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Queer Student Union Revives Gender Neutral Bathroom Dilemma

The bathroom door on the third-floor of Thomas Hunter.
The bathroom door on the third-floor of Thomas Hunter.
Photo by Carol Bautista

For almost 11 years, Hunter students have advocated for all-gender bathroom access on campus and things may finally change, according to the Queer Student Union.

At the start of 2024 spring semester, e-board members of the Queer Student Union began to release the locations of the all-gender bathrooms as more students began questioning their existence. According to Codes & Modes, Hunter College only has two gender-neutral bathrooms, both located on the second floor of the Hunter North building.

The Union decided to speak with the Hunter Senate, in hopes, of adding more gender-neutral bathrooms.

Jennifer Gaboury, a Hunter professor who teaches a course on race and sex segregation in bathroom politics, said she has seen groups of students get interested in this topic every few years.

“This is about the 20th iteration that I’ve seen,” she said.

Since 2009, Gaboury has seen various cohorts of students trying to garner more attention from Hunter’s administration and support from the student body and staff. However, there was little progress made each year.

Members of the Queer Student Union plan to meet with Sarah Chinn, the chair of Hunter’s Governance Committee, and Gaboury, to discuss a new plan that will build additional all gender-neutral bathrooms in every building on campus.

Some e-board members of the Queer Student Union posing for a picture during their open house: Savleen Kaur, Litzy Antonio, Dylan Bhigroog, Daniela Urbano (left to right)
Photo Credits: @hunterqsu

In the past, a group of students was promised by former Hunter President Jennifer Raab that a task force would be created. But as these students started to graduate, they never got to see it come to fruition. In fact, the task force was never created, according to Gaboury.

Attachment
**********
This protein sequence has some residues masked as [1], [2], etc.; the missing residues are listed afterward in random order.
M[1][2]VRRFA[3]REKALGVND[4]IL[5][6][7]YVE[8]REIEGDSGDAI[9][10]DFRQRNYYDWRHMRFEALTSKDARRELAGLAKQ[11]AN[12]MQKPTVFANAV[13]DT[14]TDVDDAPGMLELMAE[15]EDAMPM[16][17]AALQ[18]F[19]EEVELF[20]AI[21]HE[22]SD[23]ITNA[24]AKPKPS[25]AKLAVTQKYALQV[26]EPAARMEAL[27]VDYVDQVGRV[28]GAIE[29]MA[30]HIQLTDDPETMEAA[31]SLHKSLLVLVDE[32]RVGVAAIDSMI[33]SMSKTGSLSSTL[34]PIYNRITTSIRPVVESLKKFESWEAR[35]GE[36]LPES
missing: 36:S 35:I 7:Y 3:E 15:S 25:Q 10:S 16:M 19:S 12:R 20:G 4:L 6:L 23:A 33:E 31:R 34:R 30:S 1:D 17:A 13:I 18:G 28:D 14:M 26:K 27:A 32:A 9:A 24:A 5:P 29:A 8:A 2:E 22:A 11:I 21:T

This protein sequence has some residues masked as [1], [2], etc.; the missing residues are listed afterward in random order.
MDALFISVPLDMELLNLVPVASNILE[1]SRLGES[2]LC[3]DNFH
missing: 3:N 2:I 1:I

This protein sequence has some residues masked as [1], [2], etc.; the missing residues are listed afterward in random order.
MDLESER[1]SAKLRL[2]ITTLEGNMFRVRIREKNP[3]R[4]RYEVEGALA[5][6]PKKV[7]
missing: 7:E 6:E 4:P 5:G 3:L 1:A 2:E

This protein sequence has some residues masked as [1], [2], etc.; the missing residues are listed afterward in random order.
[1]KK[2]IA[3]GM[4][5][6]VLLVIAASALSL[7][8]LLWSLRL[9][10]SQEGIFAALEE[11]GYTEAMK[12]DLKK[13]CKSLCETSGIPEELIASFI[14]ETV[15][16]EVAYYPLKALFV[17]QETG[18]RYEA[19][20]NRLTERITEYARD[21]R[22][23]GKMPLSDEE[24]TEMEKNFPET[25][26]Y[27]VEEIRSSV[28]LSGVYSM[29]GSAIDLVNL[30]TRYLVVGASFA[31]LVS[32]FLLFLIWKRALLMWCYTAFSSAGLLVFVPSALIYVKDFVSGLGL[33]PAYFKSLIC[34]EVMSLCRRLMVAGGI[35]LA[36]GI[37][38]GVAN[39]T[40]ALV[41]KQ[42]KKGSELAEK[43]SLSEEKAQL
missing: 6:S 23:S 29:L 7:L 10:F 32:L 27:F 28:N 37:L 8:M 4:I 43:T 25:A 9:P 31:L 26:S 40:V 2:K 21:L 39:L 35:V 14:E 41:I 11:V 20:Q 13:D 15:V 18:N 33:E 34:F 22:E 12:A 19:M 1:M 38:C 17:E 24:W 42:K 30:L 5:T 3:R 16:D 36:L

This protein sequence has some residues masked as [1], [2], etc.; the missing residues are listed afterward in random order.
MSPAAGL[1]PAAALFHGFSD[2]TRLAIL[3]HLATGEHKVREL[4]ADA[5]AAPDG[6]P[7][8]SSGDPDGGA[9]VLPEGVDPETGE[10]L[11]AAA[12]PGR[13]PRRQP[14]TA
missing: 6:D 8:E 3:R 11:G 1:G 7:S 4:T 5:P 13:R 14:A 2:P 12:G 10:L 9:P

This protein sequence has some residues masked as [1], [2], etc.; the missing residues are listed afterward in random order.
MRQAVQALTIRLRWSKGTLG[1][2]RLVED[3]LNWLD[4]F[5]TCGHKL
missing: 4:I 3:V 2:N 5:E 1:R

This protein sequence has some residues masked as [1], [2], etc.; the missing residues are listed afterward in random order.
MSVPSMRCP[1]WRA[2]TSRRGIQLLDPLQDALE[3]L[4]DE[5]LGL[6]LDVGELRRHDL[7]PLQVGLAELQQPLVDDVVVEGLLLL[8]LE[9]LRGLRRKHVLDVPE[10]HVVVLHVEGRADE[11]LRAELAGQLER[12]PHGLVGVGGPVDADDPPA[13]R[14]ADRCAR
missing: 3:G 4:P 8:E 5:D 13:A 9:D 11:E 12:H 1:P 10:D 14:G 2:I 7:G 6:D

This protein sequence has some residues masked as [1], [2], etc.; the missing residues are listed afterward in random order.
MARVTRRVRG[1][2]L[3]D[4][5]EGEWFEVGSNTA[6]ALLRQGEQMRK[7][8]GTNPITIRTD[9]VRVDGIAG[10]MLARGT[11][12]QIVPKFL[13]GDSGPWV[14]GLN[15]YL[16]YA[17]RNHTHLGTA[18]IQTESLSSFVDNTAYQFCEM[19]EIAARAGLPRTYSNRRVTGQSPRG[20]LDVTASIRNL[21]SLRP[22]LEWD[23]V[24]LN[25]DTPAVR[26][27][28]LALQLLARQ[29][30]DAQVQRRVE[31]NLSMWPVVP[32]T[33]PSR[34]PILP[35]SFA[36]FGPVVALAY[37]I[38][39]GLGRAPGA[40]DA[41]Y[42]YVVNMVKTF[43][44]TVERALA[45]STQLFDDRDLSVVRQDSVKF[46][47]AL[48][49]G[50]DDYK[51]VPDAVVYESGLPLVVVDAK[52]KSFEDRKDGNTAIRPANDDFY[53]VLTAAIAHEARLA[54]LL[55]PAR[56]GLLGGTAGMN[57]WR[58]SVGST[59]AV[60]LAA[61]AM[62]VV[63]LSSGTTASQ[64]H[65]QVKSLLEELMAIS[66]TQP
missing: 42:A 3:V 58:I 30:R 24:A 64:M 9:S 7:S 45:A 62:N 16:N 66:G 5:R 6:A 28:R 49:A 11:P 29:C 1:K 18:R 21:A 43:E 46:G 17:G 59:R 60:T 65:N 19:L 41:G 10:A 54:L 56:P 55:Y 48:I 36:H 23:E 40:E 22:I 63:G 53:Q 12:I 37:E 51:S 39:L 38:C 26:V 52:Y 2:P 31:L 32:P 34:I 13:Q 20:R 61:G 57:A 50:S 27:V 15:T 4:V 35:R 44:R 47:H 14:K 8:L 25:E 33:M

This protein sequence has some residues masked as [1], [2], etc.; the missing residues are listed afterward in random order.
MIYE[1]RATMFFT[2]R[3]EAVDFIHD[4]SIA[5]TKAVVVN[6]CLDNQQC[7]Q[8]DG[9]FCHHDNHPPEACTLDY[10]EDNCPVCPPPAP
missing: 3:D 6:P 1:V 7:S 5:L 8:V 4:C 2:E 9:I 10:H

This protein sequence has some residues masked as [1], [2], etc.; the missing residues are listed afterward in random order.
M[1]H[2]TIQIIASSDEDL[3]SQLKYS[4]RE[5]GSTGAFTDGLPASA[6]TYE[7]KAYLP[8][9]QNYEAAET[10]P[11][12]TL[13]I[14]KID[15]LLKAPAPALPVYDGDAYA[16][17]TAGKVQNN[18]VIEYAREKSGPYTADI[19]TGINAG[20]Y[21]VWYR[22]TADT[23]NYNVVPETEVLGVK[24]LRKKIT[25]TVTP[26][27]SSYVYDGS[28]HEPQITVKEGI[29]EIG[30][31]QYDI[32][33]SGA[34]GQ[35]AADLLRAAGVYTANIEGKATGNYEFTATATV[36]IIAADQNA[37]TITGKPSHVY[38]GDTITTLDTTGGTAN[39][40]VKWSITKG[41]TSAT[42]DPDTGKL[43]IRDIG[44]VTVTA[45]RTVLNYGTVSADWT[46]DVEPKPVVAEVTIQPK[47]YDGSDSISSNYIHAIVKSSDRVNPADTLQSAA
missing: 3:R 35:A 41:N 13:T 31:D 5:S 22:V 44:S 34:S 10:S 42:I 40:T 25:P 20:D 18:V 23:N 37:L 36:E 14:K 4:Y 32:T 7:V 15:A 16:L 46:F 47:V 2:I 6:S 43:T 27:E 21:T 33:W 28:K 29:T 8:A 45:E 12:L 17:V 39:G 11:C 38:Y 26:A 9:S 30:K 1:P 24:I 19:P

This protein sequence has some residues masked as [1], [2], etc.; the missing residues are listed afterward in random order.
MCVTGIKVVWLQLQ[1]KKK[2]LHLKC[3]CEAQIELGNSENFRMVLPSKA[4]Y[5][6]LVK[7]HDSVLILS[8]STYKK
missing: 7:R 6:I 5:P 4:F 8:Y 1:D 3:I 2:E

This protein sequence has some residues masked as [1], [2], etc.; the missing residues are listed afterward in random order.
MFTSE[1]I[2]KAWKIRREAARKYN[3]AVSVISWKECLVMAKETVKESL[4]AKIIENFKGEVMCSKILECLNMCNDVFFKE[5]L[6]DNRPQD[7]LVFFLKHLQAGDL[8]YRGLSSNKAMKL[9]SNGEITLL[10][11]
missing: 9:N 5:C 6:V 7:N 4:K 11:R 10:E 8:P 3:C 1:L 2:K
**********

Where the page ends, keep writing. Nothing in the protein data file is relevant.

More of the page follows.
Since the QSU was revived in the fall of 2023, the club welcomed more freshmen and sophomores students. As the new students wondered, again, why there were few gender-neutral bathrooms, the e-board decided to tackle this need again.

“Our first step is figuring out where they are [all gender bathrooms], making sure our club members know where they are… building that kind of network where everybody knows where to find one if they need one… is really important,” said Annabel Savarese, the secretary for QSU and a sophomore studying Psychology.

“If we can figure out where would be easiest to implement one… if there’s a few accessible ones in every building that would be fantastic.”

Litzy Antonio, the QSU president, lamented that there were only five bathrooms suited for all-gender students. Three of them are located in the Thomas Hunter building, one in TH105, 117A and another on the third floor; two in the North Hunter building, on the second floor outside of the auditorium.

Hunter College has a history of bathroom politics playing out in the open.

Back in 2016, articles from online sites like The Tab, The Fempire NYC, WordPress and Tumbler, posted stories about the implications of the newly named gender-neutral bathroom on the third floor of the Thomas Hunter building.

Some Hunter students have posted on Tumbler that they saw signs of the bathroom locations vandalized. Recently, some noticed its door has “women” written in black marker with the word scribbled out twice just below it, even though the restroom is gender-neutral.

Meanwhile, in an email, Chinn stated she was made aware of the situation by Gaboury and knew of the student’s concerns. She hopes the student-led effort continues, since they’re the ones being directly affected and it’ll create a “valuable opportunity” to teach the issue to the rest of the Hunter community.

The next step in the process should also include the participation of the Senate’s Master Plan Committee, Facilities and current Chief Operating Officer, Gustavo Ordoñez, to make everything possible, she said.

Chinn hopes the students will stay motivated.

“This will only happen with organization and activism…Students are going to have to make the issue visible in a way that it isn’t yet, as well as educate the community about the benefits of all-gender restrooms. It’s a challenging task, but one that’s worth undertaking.”

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